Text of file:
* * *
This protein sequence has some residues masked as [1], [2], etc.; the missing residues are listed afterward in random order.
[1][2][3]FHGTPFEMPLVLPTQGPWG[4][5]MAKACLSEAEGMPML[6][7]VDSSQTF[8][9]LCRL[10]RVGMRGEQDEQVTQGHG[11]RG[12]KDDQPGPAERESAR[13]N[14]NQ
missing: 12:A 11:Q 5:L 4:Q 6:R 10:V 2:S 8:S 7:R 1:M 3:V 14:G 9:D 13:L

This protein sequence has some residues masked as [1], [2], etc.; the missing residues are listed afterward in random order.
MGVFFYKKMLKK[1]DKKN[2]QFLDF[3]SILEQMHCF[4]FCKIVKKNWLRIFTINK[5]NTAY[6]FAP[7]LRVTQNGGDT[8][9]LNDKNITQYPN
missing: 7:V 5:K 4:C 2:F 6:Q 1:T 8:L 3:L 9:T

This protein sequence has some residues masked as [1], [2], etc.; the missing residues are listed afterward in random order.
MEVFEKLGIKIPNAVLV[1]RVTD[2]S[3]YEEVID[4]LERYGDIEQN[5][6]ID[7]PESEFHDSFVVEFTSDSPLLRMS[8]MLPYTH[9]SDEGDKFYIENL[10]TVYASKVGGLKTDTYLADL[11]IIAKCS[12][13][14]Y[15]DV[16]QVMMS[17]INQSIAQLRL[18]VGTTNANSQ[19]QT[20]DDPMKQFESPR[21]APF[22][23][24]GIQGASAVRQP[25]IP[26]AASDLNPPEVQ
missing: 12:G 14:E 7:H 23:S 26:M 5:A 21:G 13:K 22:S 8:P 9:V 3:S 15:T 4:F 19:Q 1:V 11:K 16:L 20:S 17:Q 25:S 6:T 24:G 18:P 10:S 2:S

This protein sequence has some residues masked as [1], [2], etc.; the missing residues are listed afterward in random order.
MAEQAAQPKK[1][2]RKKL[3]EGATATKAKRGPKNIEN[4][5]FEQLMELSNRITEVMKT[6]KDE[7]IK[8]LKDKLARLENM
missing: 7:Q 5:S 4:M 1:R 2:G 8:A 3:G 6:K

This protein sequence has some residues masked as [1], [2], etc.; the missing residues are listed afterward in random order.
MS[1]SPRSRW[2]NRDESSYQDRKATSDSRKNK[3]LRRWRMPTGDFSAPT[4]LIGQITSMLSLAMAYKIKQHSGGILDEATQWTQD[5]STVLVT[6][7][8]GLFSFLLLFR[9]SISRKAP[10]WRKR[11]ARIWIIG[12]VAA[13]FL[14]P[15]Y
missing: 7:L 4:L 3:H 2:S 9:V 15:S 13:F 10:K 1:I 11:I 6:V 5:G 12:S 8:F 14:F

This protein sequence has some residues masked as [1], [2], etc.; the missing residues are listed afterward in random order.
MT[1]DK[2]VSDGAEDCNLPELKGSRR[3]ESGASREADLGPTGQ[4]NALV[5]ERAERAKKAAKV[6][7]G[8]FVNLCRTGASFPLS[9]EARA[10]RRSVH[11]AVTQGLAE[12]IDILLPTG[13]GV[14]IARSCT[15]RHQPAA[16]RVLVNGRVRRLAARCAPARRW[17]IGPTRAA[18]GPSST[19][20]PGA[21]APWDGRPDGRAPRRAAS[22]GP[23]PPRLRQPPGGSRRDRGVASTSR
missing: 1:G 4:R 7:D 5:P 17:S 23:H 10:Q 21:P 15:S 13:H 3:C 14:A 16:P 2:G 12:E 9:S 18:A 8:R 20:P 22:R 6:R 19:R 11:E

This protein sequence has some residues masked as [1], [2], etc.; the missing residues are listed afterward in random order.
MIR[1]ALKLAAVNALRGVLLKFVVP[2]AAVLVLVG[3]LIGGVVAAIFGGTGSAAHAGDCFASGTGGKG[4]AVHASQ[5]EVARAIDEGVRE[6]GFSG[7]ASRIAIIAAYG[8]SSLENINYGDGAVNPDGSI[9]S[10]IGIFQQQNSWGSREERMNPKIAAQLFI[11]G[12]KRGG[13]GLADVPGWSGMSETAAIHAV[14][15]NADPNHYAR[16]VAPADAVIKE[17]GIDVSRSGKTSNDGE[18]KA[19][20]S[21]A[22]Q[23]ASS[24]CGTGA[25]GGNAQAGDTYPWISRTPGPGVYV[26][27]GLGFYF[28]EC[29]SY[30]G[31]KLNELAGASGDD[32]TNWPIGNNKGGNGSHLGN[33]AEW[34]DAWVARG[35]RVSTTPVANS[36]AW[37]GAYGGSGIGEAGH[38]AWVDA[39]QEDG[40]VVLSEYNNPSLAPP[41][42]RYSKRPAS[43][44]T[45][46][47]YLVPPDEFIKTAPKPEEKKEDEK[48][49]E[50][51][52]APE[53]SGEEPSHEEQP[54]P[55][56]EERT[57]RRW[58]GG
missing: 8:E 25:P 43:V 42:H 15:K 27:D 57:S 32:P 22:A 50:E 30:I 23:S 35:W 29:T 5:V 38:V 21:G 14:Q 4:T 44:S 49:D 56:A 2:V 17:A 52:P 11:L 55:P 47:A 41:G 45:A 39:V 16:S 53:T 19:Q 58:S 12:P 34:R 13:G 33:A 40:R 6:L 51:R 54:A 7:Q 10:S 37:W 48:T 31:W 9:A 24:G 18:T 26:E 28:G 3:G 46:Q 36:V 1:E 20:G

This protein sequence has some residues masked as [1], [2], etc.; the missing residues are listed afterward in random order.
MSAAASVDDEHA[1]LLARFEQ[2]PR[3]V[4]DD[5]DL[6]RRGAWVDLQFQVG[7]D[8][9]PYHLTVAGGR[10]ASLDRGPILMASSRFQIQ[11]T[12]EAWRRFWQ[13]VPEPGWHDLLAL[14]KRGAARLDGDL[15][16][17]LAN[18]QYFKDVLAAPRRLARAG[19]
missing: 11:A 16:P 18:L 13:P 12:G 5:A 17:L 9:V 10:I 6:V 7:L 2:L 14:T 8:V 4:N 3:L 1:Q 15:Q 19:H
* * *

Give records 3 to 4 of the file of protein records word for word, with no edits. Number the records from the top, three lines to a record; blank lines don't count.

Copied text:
This protein sequence has some residues masked as [1], [2], etc.; the missing residues are listed afterward in random order.
MEVFEKLGIKIPNAVLV[1]RVTD[2]S[3]YEEVID[4]LERYGDIEQN[5][6]ID[7]PESEFHDSFVVEFTSDSPLLRMS[8]MLPYTH[9]SDEGDKFYIENL[10]TVYASKVGGLKTDTYLADL[11]IIAKCS[12][13][14]Y[15]DV[16]QVMMS[17]INQSIAQLRL[18]VGTTNANSQ[19]QT[20]DDPMKQFESPR[21]APF[22][23][24]GIQGASAVRQP[25]IP[26]AASDLNPPEVQ
missing: 12:G 14:E 7:H 23:S 26:M 5:A 21:G 13:K 22:S 8:P 9:V 3:S 15:T 4:F 19:Q 1:V 11:K 16:L 20:S 17:Q 25:S 6:T 24:G 18:P 10:S 2:S

This protein sequence has some residues masked as [1], [2], etc.; the missing residues are listed afterward in random order.
MAEQAAQPKK[1][2]RKKL[3]EGATATKAKRGPKNIEN[4][5]FEQLMELSNRITEVMKT[6]KDE[7]IK[8]LKDKLARLENM
missing: 7:Q 5:S 4:M 1:R 2:G 8:A 3:G 6:K